On her first day, Hannah’s boss shot himself in the foot. It’s now been three months since Hannah joined The Stranger Times as assistant editor and she’s just returned from two week’s leave (divorce holidays aren’t especially fun), only to have a close encounter with the office toilet. It escaped the building via an upper window. Never a dull moment.
‘Rumour has it the sun’s come out and people are losing their minds.’
Her boss, Vincent Bancroft, editor at large, remains “‘challenging’, in the way a cat sanctuary might use the word to describe a moggy that attempted to rip your face off while you slept.”
Banecroft, Stella, the paper’s purple haired intern, and Manny, their printer, are all currently living at the office. And let’s not forget the spirit that cohabits with Manny. Rounding out the team are Grace, the office manager, Ox, the ufologist, and Reggie, the paper’s paranormal consultant.
So, having been introduced to all of the “woo-woo nonsense” that’s hidden in plain sight in Manchester in the first book, what delights does this sequel contain? Vampires.
‘They don’t exist.’
Sure, tell that to the people who never signed up to be blood donors.
In the course of their investigation, we meet Cogs
‘Would it kill you to lie?’
‘Actually, dear lady, it would.’
and the dog that regularly puts him in his place. The dog quickly became my favourite character.
Because this is The Stranger Times, there’s more to the investigation than meets the eye. Which eye, I hear you ask? Touché. If you didn’t ask, I’d suggest you read the first book for the inside scoop.
I love this dysfunctional team and their investigations. The case of the non-sparkly vampires does have a resolution but that doesn’t mean the vampires are all going the way of their reflection in a mirror. I’m almost certain more blood will be spilled when we catch up with the strangeness in the next book. If not, though, there’s plenty of territory left to cover in this series, from questions about individual team members to the conspiracy theories I’m formulating about the Founders.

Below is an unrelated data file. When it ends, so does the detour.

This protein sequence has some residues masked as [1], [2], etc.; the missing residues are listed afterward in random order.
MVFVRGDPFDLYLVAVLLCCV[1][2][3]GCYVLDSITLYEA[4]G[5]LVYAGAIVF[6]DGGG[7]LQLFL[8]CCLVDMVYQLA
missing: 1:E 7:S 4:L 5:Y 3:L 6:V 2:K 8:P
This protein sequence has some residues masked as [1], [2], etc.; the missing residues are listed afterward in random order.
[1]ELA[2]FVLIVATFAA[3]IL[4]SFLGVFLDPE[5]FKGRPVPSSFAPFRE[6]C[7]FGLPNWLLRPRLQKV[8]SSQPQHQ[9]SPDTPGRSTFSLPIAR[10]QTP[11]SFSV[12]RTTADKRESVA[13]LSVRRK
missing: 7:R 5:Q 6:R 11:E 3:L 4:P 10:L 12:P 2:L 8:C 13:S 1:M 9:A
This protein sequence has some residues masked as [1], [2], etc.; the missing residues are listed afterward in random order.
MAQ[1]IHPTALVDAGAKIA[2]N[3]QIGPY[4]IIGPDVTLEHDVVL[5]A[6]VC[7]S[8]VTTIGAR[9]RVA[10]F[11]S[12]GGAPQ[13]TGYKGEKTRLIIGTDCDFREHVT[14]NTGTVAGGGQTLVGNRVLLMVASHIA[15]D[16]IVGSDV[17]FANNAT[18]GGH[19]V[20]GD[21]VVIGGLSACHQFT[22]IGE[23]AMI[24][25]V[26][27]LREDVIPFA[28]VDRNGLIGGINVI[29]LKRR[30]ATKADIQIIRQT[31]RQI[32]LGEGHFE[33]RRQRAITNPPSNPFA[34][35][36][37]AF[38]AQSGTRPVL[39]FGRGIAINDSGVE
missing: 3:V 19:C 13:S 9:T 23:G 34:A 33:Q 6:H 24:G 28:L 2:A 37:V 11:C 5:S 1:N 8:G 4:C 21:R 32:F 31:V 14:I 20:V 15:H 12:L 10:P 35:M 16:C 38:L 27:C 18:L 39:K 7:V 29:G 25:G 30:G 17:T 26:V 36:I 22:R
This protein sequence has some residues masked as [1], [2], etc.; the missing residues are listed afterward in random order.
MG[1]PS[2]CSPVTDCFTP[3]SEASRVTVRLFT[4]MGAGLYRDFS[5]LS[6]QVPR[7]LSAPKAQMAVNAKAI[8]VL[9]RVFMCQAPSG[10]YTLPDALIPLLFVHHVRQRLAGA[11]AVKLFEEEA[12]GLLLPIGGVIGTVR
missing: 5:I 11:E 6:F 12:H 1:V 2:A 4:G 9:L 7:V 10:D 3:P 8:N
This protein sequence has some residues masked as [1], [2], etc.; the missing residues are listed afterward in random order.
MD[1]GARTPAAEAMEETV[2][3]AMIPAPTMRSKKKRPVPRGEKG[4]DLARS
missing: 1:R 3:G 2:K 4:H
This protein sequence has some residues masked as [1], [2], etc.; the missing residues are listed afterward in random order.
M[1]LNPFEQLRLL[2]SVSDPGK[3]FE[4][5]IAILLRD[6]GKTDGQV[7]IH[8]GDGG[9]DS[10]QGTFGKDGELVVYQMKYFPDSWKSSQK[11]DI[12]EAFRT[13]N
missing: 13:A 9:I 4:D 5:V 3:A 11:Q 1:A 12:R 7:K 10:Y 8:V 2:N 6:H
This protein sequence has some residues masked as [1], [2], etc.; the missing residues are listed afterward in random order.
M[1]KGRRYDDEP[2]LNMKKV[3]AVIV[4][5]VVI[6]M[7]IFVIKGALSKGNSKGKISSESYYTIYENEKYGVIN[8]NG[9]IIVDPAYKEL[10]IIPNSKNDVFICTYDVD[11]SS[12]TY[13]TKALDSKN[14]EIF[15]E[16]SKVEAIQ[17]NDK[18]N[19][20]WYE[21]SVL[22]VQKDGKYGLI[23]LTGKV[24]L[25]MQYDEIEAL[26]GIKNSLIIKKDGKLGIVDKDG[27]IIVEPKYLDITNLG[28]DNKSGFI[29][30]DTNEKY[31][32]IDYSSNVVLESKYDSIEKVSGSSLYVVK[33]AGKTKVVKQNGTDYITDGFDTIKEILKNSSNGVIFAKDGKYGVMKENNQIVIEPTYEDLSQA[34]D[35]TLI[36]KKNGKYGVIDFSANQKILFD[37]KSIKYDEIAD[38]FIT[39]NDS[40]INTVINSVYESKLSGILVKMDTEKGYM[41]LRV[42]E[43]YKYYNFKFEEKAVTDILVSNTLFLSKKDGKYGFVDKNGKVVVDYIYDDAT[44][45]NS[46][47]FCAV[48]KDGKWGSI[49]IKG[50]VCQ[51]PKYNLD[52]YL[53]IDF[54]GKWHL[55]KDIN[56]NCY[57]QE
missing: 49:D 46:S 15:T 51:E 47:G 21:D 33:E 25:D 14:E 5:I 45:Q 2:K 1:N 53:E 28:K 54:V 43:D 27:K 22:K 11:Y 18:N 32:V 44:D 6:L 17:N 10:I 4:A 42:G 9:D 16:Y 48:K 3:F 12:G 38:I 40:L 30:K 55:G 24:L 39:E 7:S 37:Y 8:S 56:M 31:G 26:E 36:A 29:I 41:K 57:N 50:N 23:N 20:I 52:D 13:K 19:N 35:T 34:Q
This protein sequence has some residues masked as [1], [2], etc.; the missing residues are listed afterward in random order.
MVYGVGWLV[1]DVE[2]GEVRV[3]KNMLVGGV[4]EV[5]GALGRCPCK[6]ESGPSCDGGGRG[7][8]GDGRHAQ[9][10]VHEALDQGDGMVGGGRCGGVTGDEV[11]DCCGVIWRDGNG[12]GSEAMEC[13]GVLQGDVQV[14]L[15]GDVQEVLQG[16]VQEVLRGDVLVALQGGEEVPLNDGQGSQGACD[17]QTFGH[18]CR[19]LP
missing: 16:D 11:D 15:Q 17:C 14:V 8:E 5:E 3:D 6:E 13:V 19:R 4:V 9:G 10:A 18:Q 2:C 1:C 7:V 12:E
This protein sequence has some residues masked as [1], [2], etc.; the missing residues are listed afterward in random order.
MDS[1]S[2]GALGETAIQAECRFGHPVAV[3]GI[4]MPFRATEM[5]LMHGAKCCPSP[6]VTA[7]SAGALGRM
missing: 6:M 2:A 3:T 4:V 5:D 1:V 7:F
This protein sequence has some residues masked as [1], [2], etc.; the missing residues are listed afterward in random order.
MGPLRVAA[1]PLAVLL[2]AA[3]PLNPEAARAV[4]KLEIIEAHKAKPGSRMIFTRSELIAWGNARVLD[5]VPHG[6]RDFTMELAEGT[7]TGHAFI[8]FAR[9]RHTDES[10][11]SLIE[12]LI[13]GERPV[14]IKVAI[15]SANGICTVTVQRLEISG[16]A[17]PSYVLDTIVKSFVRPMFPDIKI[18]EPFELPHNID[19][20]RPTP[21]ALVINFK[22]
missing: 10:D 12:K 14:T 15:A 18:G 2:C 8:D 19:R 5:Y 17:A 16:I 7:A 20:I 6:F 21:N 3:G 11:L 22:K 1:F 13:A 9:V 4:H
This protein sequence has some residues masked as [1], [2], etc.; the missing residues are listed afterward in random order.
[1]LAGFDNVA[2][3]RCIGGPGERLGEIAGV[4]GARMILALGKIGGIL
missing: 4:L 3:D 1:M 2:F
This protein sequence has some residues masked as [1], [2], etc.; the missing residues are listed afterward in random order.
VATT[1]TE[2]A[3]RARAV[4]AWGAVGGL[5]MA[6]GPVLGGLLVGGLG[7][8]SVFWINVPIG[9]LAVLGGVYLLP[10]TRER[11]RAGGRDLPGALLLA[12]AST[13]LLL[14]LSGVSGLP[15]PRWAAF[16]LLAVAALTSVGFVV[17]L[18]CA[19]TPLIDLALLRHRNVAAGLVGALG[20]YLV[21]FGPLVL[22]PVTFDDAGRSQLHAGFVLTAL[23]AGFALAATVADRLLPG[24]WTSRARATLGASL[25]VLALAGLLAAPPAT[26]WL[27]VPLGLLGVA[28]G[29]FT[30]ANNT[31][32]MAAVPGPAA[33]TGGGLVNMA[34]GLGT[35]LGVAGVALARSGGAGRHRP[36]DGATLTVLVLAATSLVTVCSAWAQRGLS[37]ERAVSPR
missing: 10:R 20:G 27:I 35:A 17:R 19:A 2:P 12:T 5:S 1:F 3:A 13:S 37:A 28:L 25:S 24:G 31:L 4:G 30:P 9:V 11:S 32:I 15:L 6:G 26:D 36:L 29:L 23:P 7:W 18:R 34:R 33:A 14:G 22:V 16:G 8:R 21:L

With more farts than your average book, a smelly gun and inexplicable Spam, you’ll be grateful this read isn’t presented in Smell-O-Pages. I was delighted to learn how to swear by number and I definitely need to hear more about the woman who was chased by the spectral dinosaur.
I’m already looking forward to the third book.
If anyone needs me, I’ll be at the Spoonful of Sugar with Stanley.
Thank you so much to NetGalley and Bantam Press, an imprint of Transworld Publishers, Penguin Random House UK, for the opportunity to read this book.
Once Upon a Blurb
Vampires do not exist. Everyone knows this. So it’s particularly annoying when they start popping up around Manchester…
Nobody is pleased about it. Not the Founders, the secret organisation for whom vampires were invented as an allegory, nor the Folk, the magical people hidden in plain sight who only want a quiet life. And definitely not the people of Manchester, because there is nothing more irksome than being murdered by an allegory run amok. Somebody needs to sort this out fast before all Hell really breaks loose – step forward the staff of The Stranger Times.
It’s not like they don’t have enough to be dealing with. Assistant Editor Hannah has come back from getting messily divorced to discover that someone is trying to kidnap a member of their staff and while editor Vincent Banecroft would be delighted to see the back of any of his team, he doesn’t like people touching his stuff – it’s the principle of the thing.
Throw in a precarious plumbing situation, gambling debts, an entirely new way of swearing, and a certain detective inspector with what could be kindly referred to as ‘a lot of baggage’ and it all adds up to another hectic week in the life of the newspaper committed to reporting the truth that nobody else will touch.